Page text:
- •Contact us
- •About us
- •Advertise with the FT
- •Terms & conditions
© The Financial Times Ltd 2013 FT and 'Financial Times' are trademarks of The Financial Times Ltd.
September 25, 2011 7:45 pm
A decade ago most aspiring business professors headed west, to the US. These days they are heading in the opposite direction: Asia is becoming the hotspot for the top management thinkers.
The past year has seen some of the world’s most distinguished business professors move to Asia – China and Singapore in particular. Blair Sheppard, former dean of the Fuqua school at Duke University in the US, Arnoud de Meyer, former dean of the University of Cambridge’s Judge business school, Howard Thomas, former dean of Warwick Business School in the UK, and George Yip, former dean of the Rotterdam School of Management, are just a few.
One obvious reason is the growth in Asian economies, says John Quelch, the Harvard marketing professor and former dean at London Business School, who became dean at Ceibs in Shanghai in January. “The relative growth trajectories favour Asia rather than Europe and the US. In the US, recent political intransigence is adding to the feeling of malaise.”
In particular, economic growth is coupled with a real willingness to invest in high-quality education, he adds. “Cuts in higher education funding in developed economies are being felt by faculty, particularly in state-run universities, in terms of research funding. Faculty are being asked to teach more [at the expense of research].”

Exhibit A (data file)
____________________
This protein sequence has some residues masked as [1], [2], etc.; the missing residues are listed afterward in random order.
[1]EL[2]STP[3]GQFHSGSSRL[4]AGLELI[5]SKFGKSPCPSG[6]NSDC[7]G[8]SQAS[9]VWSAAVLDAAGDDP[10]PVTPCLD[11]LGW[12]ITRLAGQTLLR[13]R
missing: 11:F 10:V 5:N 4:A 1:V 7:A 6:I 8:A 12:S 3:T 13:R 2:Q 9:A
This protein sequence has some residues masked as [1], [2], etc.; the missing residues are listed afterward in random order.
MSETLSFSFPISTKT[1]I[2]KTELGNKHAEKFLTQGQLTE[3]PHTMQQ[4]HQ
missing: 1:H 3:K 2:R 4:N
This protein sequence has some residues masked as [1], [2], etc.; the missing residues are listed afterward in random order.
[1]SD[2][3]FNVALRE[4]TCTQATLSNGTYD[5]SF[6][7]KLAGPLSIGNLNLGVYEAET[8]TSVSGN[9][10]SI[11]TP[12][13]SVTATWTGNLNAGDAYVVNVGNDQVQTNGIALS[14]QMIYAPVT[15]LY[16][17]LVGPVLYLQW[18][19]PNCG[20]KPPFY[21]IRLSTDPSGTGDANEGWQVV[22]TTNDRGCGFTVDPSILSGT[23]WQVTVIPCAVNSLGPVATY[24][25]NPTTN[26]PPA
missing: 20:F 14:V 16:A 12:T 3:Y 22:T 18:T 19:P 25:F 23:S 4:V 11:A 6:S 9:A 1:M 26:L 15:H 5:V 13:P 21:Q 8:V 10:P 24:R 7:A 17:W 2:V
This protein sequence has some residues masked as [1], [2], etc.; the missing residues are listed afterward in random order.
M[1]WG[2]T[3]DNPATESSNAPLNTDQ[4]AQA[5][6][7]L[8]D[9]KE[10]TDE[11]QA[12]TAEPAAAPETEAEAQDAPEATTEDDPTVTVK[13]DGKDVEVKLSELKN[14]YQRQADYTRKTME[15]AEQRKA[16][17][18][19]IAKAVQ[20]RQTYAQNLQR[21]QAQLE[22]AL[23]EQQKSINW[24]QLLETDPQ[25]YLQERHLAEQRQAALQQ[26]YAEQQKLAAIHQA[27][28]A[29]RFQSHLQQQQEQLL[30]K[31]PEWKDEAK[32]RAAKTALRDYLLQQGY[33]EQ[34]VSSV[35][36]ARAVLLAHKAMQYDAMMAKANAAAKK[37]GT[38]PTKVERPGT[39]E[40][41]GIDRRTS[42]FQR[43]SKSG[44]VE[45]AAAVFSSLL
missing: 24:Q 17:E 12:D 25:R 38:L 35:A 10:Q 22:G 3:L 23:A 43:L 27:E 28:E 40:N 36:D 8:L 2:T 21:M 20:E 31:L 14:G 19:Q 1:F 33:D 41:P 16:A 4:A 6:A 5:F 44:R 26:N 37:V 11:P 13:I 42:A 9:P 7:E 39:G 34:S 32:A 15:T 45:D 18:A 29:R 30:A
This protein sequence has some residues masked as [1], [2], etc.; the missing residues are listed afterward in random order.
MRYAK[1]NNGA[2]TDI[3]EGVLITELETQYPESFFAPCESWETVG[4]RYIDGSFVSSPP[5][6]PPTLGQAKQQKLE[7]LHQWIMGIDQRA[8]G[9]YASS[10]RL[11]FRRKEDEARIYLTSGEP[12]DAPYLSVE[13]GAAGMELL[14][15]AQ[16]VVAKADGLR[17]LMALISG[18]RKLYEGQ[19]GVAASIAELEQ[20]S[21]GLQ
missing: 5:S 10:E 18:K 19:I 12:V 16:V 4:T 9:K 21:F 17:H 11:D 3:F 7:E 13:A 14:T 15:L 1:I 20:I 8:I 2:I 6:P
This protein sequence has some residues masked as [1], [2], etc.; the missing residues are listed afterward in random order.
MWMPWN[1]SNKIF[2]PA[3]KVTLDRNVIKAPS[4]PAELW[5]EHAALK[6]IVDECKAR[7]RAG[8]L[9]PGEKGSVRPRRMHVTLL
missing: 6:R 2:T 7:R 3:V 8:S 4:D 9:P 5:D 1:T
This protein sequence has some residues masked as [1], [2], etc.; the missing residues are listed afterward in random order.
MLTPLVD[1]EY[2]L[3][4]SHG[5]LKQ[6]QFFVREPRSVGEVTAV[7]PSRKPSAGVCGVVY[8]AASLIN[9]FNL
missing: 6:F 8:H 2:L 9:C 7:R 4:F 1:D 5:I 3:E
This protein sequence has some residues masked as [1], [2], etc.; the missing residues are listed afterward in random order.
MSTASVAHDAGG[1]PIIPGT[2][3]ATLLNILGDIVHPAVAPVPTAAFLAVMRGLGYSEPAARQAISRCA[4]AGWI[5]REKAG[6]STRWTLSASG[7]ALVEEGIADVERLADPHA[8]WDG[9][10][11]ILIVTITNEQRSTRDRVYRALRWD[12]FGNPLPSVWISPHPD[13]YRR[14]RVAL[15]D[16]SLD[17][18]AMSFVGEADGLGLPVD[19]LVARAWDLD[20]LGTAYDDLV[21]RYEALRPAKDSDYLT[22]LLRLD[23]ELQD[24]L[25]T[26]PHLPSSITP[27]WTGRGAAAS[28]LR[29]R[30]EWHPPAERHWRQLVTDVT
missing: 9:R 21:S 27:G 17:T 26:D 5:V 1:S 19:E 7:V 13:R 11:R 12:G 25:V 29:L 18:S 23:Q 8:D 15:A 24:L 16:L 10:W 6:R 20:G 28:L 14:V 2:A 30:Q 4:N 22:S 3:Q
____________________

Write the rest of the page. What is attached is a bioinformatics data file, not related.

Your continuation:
Financial investment is particularly evident in Singapore, where business schools are paying “telephone number salaries” to lure top professors. “I think we all have the feeling that the governments are very committed to investing in education and in institutions,” says Prof de Meyer, now president at Singapore Management University. “The willingness to invest in research and education is very high.”
It is even high by US standards, says Columbia marketing professor Bernd Schmitt, who will spend the next two years masterminding Singapore’s S$77m (US$64m) Institute on Asian Consumer Insight, set up by Singapore’s Economic Development Board and hosted at Nanyang Technical University. “This [institute] is a big thing. It would not be set up in the US or Europe.”
The investment in research means many Asian schools can now compete at the highest levels in the type of rigorous, data-driven study favoured in US business schools, says Prof Thomas, dean of the Lee Kong Chian School of Business at SMU. There are 10 Asian business schools in the 2011 ranking of the top 100 research institutions, compiled by the University of Texas at Dallas, compared with six European schools. (Insead has campuses in Asia and Europe.)
It took 100 years for the business school at the University of Chicago (now Chicago Booth) to set up a campus in Asia; and it took Insead 40 years to open its second campus in Singapore. But less than nine years after setting up in Beijing, Cheung Kong Graduate School of Business, China’s first private business school, has established executive teaching centres in London and New York. From 2013 the school will teach its Executive MBA programme – an MBA for working managers – in the two cities.
Cheung Kong is not the first Chinese business school to set up teaching facilities outside mainland China. Ceibs, which opened its doors in Shanghai in 1994, taught its first EMBA class in Accra, Ghana, in 2008. Last week the school began teaching its first executive programme in Zurich. In 2012 the school plans to roll out a number of short executive education programmes in Europe, targeting managers in both western and Chinese companies.
Bing Xiang, dean of Cheung Kong rejects any suggestion that “made in China” means cut-price. He said his school’s programmes are targeted squarely at the “top of the pyramid”, with programmes for chief executives priced at $4,000-$5,000 a day.